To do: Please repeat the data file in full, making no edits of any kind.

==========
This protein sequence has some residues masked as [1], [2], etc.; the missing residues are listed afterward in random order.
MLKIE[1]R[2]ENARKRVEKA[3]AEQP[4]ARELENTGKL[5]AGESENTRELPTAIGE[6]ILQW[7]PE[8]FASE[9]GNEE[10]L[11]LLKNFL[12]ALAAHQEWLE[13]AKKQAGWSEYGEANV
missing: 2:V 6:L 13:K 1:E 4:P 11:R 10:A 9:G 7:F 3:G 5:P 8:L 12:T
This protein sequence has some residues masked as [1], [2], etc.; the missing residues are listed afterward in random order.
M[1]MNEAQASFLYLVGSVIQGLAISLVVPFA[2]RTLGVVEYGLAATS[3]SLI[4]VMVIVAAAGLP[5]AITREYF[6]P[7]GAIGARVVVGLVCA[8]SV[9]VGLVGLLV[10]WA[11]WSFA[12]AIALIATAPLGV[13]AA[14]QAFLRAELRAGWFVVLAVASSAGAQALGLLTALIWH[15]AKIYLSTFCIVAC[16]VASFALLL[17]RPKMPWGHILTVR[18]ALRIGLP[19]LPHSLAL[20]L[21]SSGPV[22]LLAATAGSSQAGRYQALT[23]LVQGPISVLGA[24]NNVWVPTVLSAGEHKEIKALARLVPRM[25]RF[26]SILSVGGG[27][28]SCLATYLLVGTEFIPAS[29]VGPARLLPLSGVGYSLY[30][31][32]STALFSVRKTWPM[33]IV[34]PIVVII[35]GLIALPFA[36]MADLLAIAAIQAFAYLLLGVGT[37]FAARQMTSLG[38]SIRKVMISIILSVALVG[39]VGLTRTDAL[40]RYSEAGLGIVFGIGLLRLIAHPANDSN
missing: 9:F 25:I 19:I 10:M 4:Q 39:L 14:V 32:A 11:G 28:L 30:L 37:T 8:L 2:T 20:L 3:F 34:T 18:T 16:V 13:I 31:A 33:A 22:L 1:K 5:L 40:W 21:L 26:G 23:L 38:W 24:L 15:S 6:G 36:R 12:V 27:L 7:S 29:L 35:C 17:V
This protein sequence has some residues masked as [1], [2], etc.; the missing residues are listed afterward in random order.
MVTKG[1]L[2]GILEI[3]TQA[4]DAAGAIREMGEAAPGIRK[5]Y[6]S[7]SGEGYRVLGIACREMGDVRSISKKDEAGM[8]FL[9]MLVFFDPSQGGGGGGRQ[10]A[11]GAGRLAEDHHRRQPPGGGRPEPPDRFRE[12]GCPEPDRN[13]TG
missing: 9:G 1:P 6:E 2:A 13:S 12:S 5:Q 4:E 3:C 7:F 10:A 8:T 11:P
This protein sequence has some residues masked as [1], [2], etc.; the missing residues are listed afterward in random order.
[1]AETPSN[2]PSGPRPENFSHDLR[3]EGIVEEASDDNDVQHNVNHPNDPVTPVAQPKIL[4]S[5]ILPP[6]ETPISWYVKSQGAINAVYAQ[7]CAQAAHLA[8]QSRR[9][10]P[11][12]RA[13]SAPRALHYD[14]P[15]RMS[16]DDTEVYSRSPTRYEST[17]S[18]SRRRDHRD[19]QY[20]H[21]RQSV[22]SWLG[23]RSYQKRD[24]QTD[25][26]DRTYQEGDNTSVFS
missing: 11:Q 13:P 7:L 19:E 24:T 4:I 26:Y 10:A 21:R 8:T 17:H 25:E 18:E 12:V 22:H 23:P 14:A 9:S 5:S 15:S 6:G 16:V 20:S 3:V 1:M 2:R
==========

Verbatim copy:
This protein sequence has some residues masked as [1], [2], etc.; the missing residues are listed afterward in random order.
MLKIE[1]R[2]ENARKRVEKA[3]AEQP[4]ARELENTGKL[5]AGESENTRELPTAIGE[6]ILQW[7]PE[8]FASE[9]GNEE[10]L[11]LLKNFL[12]ALAAHQEWLE[13]AKKQAGWSEYGEANV
missing: 2:V 6:L 13:K 1:E 4:P 11:R 10:A 9:G 7:F 3:G 5:P 8:L 12:T
This protein sequence has some residues masked as [1], [2], etc.; the missing residues are listed afterward in random order.
M[1]MNEAQASFLYLVGSVIQGLAISLVVPFA[2]RTLGVVEYGLAATS[3]SLI[4]VMVIVAAAGLP[5]AITREYF[6]P[7]GAIGARVVVGLVCA[8]SV[9]VGLVGLLV[10]WA[11]WSFA[12]AIALIATAPLGV[13]AA[14]QAFLRAELRAGWFVVLAVASSAGAQALGLLTALIWH[15]AKIYLSTFCIVAC[16]VASFALLL[17]RPKMPWGHILTVR[18]ALRIGLP[19]LPHSLAL[20]L[21]SSGPV[22]LLAATAGSSQAGRYQALT[23]LVQGPISVLGA[24]NNVWVPTVLSAGEHKEIKALARLVPRM[25]RF[26]SILSVGGG[27][28]SCLATYLLVGTEFIPAS[29]VGPARLLPLSGVGYSLY[30][31][32]STALFSVRKTWPM[33]IV[34]PIVVII[35]GLIALPFA[36]MADLLAIAAIQAFAYLLLGVGT[37]FAARQMTSLG[38]SIRKVMISIILSVALVG[39]VGLTRTDAL[40]RYSEAGLGIVFGIGLLRLIAHPANDSN
missing: 9:F 25:I 19:I 10:M 4:Q 39:L 14:V 32:A 11:G 28:L 30:L 37:T 8:L 2:T 20:L 3:F 34:T 18:T 16:V 13:I 31:A 33:A 22:L 1:K 5:L 40:W 21:L 26:G 23:L 38:W 24:L 15:S 6:G 36:R 12:V 27:L 7:S 29:L 35:C 17:V
This protein sequence has some residues masked as [1], [2], etc.; the missing residues are listed afterward in random order.
MVTKG[1]L[2]GILEI[3]TQA[4]DAAGAIREMGEAAPGIRK[5]Y[6]S[7]SGEGYRVLGIACREMGDVRSISKKDEAGM[8]FL[9]MLVFFDPSQGGGGGGRQ[10]A[11]GAGRLAEDHHRRQPPGGGRPEPPDRFRE[12]GCPEPDRN[13]TG
missing: 9:G 1:P 6:E 2:A 13:S 12:S 5:Q 4:E 3:C 7:F 10:A 8:T 11:P
This protein sequence has some residues masked as [1], [2], etc.; the missing residues are listed afterward in random order.
[1]AETPSN[2]PSGPRPENFSHDLR[3]EGIVEEASDDNDVQHNVNHPNDPVTPVAQPKIL[4]S[5]ILPP[6]ETPISWYVKSQGAINAVYAQ[7]CAQAAHLA[8]QSRR[9][10]P[11][12]RA[13]SAPRALHYD[14]P[15]RMS[16]DDTEVYSRSPTRYEST[17]S[18]SRRRDHRD[19]QY[20]H[21]RQSV[22]SWLG[23]RSYQKRD[24]QTD[25][26]DRTYQEGDNTSVFS
missing: 11:Q 13:P 7:L 19:E 24:T 4:I 26:Y 10:A 21:R 8:T 17:H 25:E 18:E 12:V 22:H 23:P 14:A 9:S 5:S 15:S 6:G 16:V 20:S 3:V 1:M 2:R